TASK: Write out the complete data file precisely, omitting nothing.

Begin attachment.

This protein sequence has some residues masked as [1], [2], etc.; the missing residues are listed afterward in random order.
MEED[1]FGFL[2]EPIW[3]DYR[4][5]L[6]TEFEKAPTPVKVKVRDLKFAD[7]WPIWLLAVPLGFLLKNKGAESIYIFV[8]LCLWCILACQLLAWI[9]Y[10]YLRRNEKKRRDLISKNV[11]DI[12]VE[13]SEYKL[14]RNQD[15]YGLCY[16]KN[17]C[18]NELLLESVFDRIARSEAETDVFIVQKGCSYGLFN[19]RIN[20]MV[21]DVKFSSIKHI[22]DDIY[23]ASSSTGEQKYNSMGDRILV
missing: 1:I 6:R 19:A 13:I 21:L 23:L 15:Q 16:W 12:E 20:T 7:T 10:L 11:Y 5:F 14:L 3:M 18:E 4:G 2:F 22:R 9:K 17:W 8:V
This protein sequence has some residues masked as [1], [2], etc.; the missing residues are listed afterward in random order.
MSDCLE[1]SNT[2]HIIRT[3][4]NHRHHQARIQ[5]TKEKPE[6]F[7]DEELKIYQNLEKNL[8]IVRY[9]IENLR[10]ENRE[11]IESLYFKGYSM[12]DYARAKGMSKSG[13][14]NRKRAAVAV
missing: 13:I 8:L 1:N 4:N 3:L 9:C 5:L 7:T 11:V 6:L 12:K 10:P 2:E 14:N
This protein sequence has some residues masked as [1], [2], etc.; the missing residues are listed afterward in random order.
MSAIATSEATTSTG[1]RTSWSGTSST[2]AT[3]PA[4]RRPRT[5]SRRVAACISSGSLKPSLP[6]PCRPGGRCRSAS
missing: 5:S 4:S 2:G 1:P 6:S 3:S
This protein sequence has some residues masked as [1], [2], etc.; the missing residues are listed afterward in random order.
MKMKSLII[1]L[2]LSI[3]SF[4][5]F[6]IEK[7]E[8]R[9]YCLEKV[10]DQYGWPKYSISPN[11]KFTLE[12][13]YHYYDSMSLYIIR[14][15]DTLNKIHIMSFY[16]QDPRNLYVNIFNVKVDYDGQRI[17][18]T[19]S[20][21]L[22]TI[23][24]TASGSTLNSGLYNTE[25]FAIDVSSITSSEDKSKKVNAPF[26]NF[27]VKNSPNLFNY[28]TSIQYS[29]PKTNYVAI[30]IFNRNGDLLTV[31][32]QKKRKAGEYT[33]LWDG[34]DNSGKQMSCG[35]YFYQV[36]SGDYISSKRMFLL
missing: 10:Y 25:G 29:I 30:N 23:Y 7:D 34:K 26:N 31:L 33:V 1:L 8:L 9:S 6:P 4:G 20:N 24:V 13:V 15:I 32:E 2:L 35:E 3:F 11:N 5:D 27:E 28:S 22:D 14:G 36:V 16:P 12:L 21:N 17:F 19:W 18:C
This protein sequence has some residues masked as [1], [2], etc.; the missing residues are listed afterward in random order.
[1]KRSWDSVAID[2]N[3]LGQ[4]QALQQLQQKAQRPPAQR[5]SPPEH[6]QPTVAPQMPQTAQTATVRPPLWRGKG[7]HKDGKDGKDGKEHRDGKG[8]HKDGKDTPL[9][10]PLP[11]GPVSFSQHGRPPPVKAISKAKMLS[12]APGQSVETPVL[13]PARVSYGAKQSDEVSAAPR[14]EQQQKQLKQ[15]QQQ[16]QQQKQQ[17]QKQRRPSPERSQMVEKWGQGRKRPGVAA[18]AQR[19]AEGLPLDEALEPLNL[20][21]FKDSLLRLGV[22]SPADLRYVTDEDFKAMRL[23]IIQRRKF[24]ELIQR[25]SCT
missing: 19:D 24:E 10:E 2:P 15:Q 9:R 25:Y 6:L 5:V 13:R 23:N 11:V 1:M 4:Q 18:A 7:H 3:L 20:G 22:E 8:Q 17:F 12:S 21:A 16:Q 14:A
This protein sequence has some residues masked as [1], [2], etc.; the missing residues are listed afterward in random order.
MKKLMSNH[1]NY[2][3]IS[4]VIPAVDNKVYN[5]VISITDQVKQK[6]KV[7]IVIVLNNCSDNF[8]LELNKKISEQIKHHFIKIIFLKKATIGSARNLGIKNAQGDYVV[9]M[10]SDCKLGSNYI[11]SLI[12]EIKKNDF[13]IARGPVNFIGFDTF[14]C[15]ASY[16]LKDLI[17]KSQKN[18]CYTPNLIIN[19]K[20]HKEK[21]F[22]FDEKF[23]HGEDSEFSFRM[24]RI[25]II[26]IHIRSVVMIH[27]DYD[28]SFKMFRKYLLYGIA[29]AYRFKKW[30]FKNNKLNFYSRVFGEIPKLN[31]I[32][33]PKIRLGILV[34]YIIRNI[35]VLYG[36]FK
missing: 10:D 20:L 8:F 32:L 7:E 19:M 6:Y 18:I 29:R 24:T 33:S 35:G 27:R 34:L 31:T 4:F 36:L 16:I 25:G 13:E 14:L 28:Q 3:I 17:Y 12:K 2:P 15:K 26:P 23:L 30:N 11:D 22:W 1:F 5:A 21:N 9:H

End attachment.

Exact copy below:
This protein sequence has some residues masked as [1], [2], etc.; the missing residues are listed afterward in random order.
MEED[1]FGFL[2]EPIW[3]DYR[4][5]L[6]TEFEKAPTPVKVKVRDLKFAD[7]WPIWLLAVPLGFLLKNKGAESIYIFV[8]LCLWCILACQLLAWI[9]Y[10]YLRRNEKKRRDLISKNV[11]DI[12]VE[13]SEYKL[14]RNQD[15]YGLCY[16]KN[17]C[18]NELLLESVFDRIARSEAETDVFIVQKGCSYGLFN[19]RIN[20]MV[21]DVKFSSIKHI[22]DDIY[23]ASSSTGEQKYNSMGDRILV
missing: 1:I 6:R 19:A 13:I 21:L 23:L 15:Q 16:W 12:E 20:T 7:T 10:L 11:Y 5:F 14:L 3:M 18:E 4:G 2:F 22:R 9:K 17:W 8:V
This protein sequence has some residues masked as [1], [2], etc.; the missing residues are listed afterward in random order.
MSDCLE[1]SNT[2]HIIRT[3][4]NHRHHQARIQ[5]TKEKPE[6]F[7]DEELKIYQNLEKNL[8]IVRY[9]IENLR[10]ENRE[11]IESLYFKGYSM[12]DYARAKGMSKSG[13][14]NRKRAAVAV
missing: 13:I 8:L 1:N 4:N 3:L 9:C 5:L 7:T 11:V 6:L 12:K 10:P 2:E 14:N
This protein sequence has some residues masked as [1], [2], etc.; the missing residues are listed afterward in random order.
MSAIATSEATTSTG[1]RTSWSGTSST[2]AT[3]PA[4]RRPRT[5]SRRVAACISSGSLKPSLP[6]PCRPGGRCRSAS
missing: 5:S 4:S 2:G 1:P 6:S 3:S
This protein sequence has some residues masked as [1], [2], etc.; the missing residues are listed afterward in random order.
MKMKSLII[1]L[2]LSI[3]SF[4][5]F[6]IEK[7]E[8]R[9]YCLEKV[10]DQYGWPKYSISPN[11]KFTLE[12][13]YHYYDSMSLYIIR[14][15]DTLNKIHIMSFY[16]QDPRNLYVNIFNVKVDYDGQRI[17][18]T[19]S[20][21]L[22]TI[23][24]TASGSTLNSGLYNTE[25]FAIDVSSITSSEDKSKKVNAPF[26]NF[27]VKNSPNLFNY[28]TSIQYS[29]PKTNYVAI[30]IFNRNGDLLTV[31][32]QKKRKAGEYT[33]LWDG[34]DNSGKQMSCG[35]YFYQV[36]SGDYISSKRMFLL
missing: 10:Y 25:G 29:I 30:N 23:Y 7:D 34:K 26:N 31:L 33:V 1:L 8:L 9:S 6:P 4:G 20:N 24:V 13:V 15:I 32:E 2:L 35:E 3:F 11:N 5:D 27:E 28:S 22:D 14:G 36:V 16:P 12:L 21:N 17:F 19:W 18:C
This protein sequence has some residues masked as [1], [2], etc.; the missing residues are listed afterward in random order.
[1]KRSWDSVAID[2]N[3]LGQ[4]QALQQLQQKAQRPPAQR[5]SPPEH[6]QPTVAPQMPQTAQTATVRPPLWRGKG[7]HKDGKDGKDGKEHRDGKG[8]HKDGKDTPL[9][10]PLP[11]GPVSFSQHGRPPPVKAISKAKMLS[12]APGQSVETPVL[13]PARVSYGAKQSDEVSAAPR[14]EQQQKQLKQ[15]QQQ[16]QQQKQQ[17]QKQRRPSPERSQMVEKWGQGRKRPGVAA[18]AQR[19]AEGLPLDEALEPLNL[20][21]FKDSLLRLGV[22]SPADLRYVTDEDFKAMRL[23]IIQRRKF[24]ELIQR[25]SCT
missing: 19:D 24:E 10:E 2:P 15:Q 9:R 25:Y 6:L 5:V 13:R 23:N 11:V 1:M 4:Q 18:A 7:H 3:L 20:G 22:E 8:Q 17:F 12:S 21:A 16:Q 14:A
This protein sequence has some residues masked as [1], [2], etc.; the missing residues are listed afterward in random order.
MKKLMSNH[1]NY[2][3]IS[4]VIPAVDNKVYN[5]VISITDQVKQK[6]KV[7]IVIVLNNCSDNF[8]LELNKKISEQIKHHFIKIIFLKKATIGSARNLGIKNAQGDYVV[9]M[10]SDCKLGSNYI[11]SLI[12]EIKKNDF[13]IARGPVNFIGFDTF[14]C[15]ASY[16]LKDLI[17]KSQKN[18]CYTPNLIIN[19]K[20]HKEK[21]F[22]FDEKF[23]HGEDSEFSFRM[24]RI[25]II[26]IHIRSVVMIH[27]DYD[28]SFKMFRKYLLYGIA[29]AYRFKKW[30]FKNNKLNFYSRVFGEIPKLN[31]I[32][33]PKIRLGILV[34]YIIRNI[35]VLYG[36]FK
missing: 10:D 20:L 8:F 32:L 7:E 19:M 6:Y 18:I 29:R 24:T 33:S 35:G 27:R 34:L 31:T 4:F 36:L 16:I 25:G 13:E 14:L 28:Q 3:I 17:Y 12:K 2:P 15:K 26:P 23:L 30:N 11:D 22:W 1:F 5:A 21:N 9:H